Yesterday, Ng urged Malaysians including elected representatives, to learn from the sexual harassment controversy in the Dewan Rakyat and that the allegations should be a lesson to all on the importance of gender sensitivity.
She said: "It is good that the issue has been highlighted by the press as from now on, people would be more cautious in their remarks".
She is right when she said that the incident also highlighted the difficulties of proving sexual harassment, a problem faced by women, with the two Barisan Nasional MPs, Bung Moktar Radin (BN - Kinabatangan) and Thong Fah Cheng (BN - Ipoh Timor) who had made the sexist remarks against DAP MP for Bukit Mertajam, Chong Eng and DAP MP for Batu Gajah, Fong Po Kuan either denying that they had made the sexist remarks or disputing that the remarks tantamout to sexual harassment.
This is why the proper action to be taken is for both Bung Moktar and Thong to be referred to the Committee of Privileges to redeem the honour and dignity of Parliament to ensure that there can be no sexual harassment in the highest political and legislative chamber in the land.
She said: "Men see sexual harassment in a different context and this is why the issue needs more debate and discussion".
It is unfortunate that the other Barisan Nasional Parliamentarians, especially the women MPs like the MCA MP for Klang, Dr. Tan Yee Kew, are not prepared to take a clear-cut stand against sexual harassment in Parliament but prefer to look for excuses for Moktar and Thong.
As the Kelantan Mentri Besar, Nik Aziz Nik Mat said during the question-and-answer session at the second DAP inter-political, inter-religious and inter-civilisational dialogue at the Selangor Chinese Assembly Hall last night, the sexist remarks and sexual harassment by Bung Mohtar and Thong are "biadap" or "uncouth" behaviour - and there could be no two ways about it.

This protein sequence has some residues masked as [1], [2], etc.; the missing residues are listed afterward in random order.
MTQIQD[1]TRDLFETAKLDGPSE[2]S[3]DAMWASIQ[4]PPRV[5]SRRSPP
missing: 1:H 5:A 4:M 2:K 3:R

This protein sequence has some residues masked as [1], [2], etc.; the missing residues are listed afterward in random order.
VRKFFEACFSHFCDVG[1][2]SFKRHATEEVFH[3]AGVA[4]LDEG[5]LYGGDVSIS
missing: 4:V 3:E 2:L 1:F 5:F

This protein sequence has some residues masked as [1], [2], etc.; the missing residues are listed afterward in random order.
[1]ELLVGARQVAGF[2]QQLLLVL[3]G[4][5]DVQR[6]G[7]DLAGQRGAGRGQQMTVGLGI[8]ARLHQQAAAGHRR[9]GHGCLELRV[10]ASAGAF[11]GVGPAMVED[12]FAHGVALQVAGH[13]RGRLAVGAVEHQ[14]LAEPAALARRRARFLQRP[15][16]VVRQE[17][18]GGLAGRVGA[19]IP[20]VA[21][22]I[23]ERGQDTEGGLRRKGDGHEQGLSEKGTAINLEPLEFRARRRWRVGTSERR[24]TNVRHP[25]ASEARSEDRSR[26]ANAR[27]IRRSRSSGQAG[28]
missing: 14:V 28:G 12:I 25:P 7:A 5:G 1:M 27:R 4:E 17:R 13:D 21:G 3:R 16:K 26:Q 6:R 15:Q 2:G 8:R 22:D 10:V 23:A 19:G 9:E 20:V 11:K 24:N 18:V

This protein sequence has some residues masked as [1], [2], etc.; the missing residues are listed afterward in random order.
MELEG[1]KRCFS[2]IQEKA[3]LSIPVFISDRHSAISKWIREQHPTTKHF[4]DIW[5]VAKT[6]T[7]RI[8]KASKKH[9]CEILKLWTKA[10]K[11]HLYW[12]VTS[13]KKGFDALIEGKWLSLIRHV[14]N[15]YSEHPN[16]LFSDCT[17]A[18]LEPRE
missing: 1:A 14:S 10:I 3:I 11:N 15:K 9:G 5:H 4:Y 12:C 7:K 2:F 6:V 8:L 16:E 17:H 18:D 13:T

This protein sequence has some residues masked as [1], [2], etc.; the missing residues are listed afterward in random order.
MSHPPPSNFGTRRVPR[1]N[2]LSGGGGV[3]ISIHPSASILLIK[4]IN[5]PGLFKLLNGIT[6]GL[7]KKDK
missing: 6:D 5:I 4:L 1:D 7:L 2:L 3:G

Those who try to look for excuses to explain away the sexual harassment of Chong Eng and Fong are in fact aiding and abetting Bung Mohtar and Thong’s act of sexual harassment and must be deplored.
Nik Aziz and and the Kelantan Deputy Mentri Besar, Haji Abdul Halim bin Abdul Rahman are to be commended for appending their signatures last night to support the Signature Campaign to protest against sexual harassment in Parliament and to demand an end to sexist remarks against women MPs to uphold gender dignity and sensitivity.
I do not know when there will be a Barisan Nasional Minister or Parliamentarian who will be prepared to put aside party and political interests to put his or her signature to support such a campaign against sexual harassment in Parliament, but this will be a litmus test as to whether the country can make any meaningful headway in the nation-wide campaign to protect women from sexual harassment.
So long as sexual harrassment in Parliament is not accorded serious attention by the authorities, women in Malaysia cannot expect the government to be serious about enforcing the Code of Practice on the Prevention and Eradication of Sexual Harassment in the workplace.
This is why the statement by the Minister for Human Resources, Datuk Dr. Fong Chan Onn is so disappointing when he said two days ago that the Code Against Sexual Harassment does not apply in Parliament as MPs have the Parliamentary Standing Orders to govern their behaviour.
The Parliamentary Standing Orders were drafted at a time when there was no awareness whatsoever about the problem of sexual harassment, and the least Fong should have said is to call for the Parliamentary Standing Orders to be reviewed and amended to incorporate both the spirit and provisions of the Code of Practice on the Prevention and Eradication of Sexual Harassment in the workplace.
The ugly incident of sexist remarks and sexual harassment of the two women DAP MPs has an importance going beyond the gender dignity and sensitivity of Chong Eng and Fong Po Kuan. If women MPs can be sexually harassed in Parliament with no protection or protest from the Ministers and Parliamentarians, how can the government protect sexual harassment in workplaces, whether there is a Code or otherwise.